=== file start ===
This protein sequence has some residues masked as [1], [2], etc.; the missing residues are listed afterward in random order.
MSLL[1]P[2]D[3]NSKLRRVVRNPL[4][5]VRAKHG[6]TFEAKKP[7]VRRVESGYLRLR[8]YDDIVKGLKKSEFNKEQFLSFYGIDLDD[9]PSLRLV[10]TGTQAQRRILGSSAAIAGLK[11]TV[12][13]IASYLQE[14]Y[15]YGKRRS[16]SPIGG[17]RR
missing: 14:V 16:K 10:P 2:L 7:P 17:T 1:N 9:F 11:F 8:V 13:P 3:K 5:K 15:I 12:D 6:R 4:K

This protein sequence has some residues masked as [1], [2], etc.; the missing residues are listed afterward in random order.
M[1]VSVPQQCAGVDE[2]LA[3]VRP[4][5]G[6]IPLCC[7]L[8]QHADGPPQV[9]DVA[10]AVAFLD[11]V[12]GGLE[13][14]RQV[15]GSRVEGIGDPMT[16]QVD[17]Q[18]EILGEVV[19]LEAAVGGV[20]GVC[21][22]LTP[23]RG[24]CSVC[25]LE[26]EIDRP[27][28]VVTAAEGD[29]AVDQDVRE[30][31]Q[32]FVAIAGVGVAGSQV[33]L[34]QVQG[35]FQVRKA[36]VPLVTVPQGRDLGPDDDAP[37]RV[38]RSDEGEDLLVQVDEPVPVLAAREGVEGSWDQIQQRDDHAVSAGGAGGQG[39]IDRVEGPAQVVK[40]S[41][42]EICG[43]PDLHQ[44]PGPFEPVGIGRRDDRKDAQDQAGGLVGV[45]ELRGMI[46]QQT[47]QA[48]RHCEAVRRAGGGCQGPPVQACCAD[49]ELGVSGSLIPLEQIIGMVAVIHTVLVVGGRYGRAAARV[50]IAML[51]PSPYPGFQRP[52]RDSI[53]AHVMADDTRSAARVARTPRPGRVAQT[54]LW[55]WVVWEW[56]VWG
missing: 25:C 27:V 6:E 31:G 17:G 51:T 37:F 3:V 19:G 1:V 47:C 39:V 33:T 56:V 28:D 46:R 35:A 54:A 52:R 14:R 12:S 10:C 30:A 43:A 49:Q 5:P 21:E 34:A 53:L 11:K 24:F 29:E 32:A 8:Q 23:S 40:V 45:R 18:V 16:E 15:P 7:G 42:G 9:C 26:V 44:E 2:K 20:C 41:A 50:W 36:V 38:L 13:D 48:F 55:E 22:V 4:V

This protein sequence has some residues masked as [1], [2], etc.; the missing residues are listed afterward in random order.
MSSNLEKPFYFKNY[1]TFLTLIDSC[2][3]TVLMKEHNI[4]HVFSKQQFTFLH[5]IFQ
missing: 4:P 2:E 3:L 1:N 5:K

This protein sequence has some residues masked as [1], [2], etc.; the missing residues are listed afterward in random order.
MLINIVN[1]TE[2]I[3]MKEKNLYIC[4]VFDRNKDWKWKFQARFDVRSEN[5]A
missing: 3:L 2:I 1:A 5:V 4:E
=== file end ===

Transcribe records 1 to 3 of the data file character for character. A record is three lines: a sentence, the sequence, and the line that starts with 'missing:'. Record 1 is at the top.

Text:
This protein sequence has some residues masked as [1], [2], etc.; the missing residues are listed afterward in random order.
MSLL[1]P[2]D[3]NSKLRRVVRNPL[4][5]VRAKHG[6]TFEAKKP[7]VRRVESGYLRLR[8]YDDIVKGLKKSEFNKEQFLSFYGIDLDD[9]PSLRLV[10]TGTQAQRRILGSSAAIAGLK[11]TV[12][13]IASYLQE[14]Y[15]YGKRRS[16]SPIGG[17]RR
missing: 14:V 16:K 10:P 2:L 7:P 17:T 1:N 9:F 11:F 8:V 13:P 3:K 5:K 15:I 12:D 6:R 4:K

This protein sequence has some residues masked as [1], [2], etc.; the missing residues are listed afterward in random order.
M[1]VSVPQQCAGVDE[2]LA[3]VRP[4][5]G[6]IPLCC[7]L[8]QHADGPPQV[9]DVA[10]AVAFLD[11]V[12]GGLE[13][14]RQV[15]GSRVEGIGDPMT[16]QVD[17]Q[18]EILGEVV[19]LEAAVGGV[20]GVC[21][22]LTP[23]RG[24]CSVC[25]LE[26]EIDRP[27][28]VVTAAEGD[29]AVDQDVRE[30][31]Q[32]FVAIAGVGVAGSQV[33]L[34]QVQG[35]FQVRKA[36]VPLVTVPQGRDLGPDDDAP[37]RV[38]RSDEGEDLLVQVDEPVPVLAAREGVEGSWDQIQQRDDHAVSAGGAGGQG[39]IDRVEGPAQVVK[40]S[41][42]EICG[43]PDLHQ[44]PGPFEPVGIGRRDDRKDAQDQAGGLVGV[45]ELRGMI[46]QQT[47]QA[48]RHCEAVRRAGGGCQGPPVQACCAD[49]ELGVSGSLIPLEQIIGMVAVIHTVLVVGGRYGRAAARV[50]IAML[51]PSPYPGFQRP[52]RDSI[53]AHVMADDTRSAARVARTPRPGRVAQT[54]LW[55]WVVWEW[56]VWG
missing: 25:C 27:V 6:E 31:G 17:G 51:T 37:F 3:V 19:G 1:V 47:C 39:V 33:T 56:V 28:D 46:R 35:A 54:A 52:R 14:R 12:S 10:C 30:A 43:A 49:Q 5:P 21:E 34:A 53:L 11:K 24:F 29:E 32:A 8:Q 23:S 40:V 45:R 18:V 16:E 15:P 7:G 42:G 9:C 26:V 44:E 2:K 20:C 41:A 50:W 36:V 38:L 13:D 48:F 55:E 22:V 4:V

This protein sequence has some residues masked as [1], [2], etc.; the missing residues are listed afterward in random order.
MSSNLEKPFYFKNY[1]TFLTLIDSC[2][3]TVLMKEHNI[4]HVFSKQQFTFLH[5]IFQ
missing: 4:P 2:E 3:L 1:N 5:K